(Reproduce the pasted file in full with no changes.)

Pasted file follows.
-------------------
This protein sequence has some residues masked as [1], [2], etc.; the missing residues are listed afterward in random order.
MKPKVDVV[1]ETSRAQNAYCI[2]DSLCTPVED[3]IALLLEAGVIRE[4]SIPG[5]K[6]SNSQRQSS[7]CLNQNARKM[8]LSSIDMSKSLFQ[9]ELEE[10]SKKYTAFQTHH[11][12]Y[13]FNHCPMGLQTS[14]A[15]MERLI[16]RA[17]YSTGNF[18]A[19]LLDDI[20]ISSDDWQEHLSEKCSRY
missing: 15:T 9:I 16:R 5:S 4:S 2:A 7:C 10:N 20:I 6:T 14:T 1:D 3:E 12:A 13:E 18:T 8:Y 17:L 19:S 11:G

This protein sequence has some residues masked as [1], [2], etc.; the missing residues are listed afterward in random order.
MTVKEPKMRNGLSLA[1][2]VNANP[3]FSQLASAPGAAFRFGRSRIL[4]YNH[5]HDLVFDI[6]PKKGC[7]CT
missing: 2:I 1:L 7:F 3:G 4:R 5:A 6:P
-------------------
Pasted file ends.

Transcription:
This protein sequence has some residues masked as [1], [2], etc.; the missing residues are listed afterward in random order.
MKPKVDVV[1]ETSRAQNAYCI[2]DSLCTPVED[3]IALLLEAGVIRE[4]SIPG[5]K[6]SNSQRQSS[7]CLNQNARKM[8]LSSIDMSKSLFQ[9]ELEE[10]SKKYTAFQTHH[11][12]Y[13]FNHCPMGLQTS[14]A[15]MERLI[16]RA[17]YSTGNF[18]A[19]LLDDI[20]ISSDDWQEHLSEKCSRY
missing: 15:T 9:I 16:R 5:S 4:S 2:A 7:C 10:N 20:I 6:T 14:T 1:D 3:E 12:A 13:E 18:T 8:Y 17:L 19:S 11:G

This protein sequence has some residues masked as [1], [2], etc.; the missing residues are listed afterward in random order.
MTVKEPKMRNGLSLA[1][2]VNANP[3]FSQLASAPGAAFRFGRSRIL[4]YNH[5]HDLVFDI[6]PKKGC[7]CT
missing: 2:I 1:L 7:F 3:G 4:R 5:A 6:P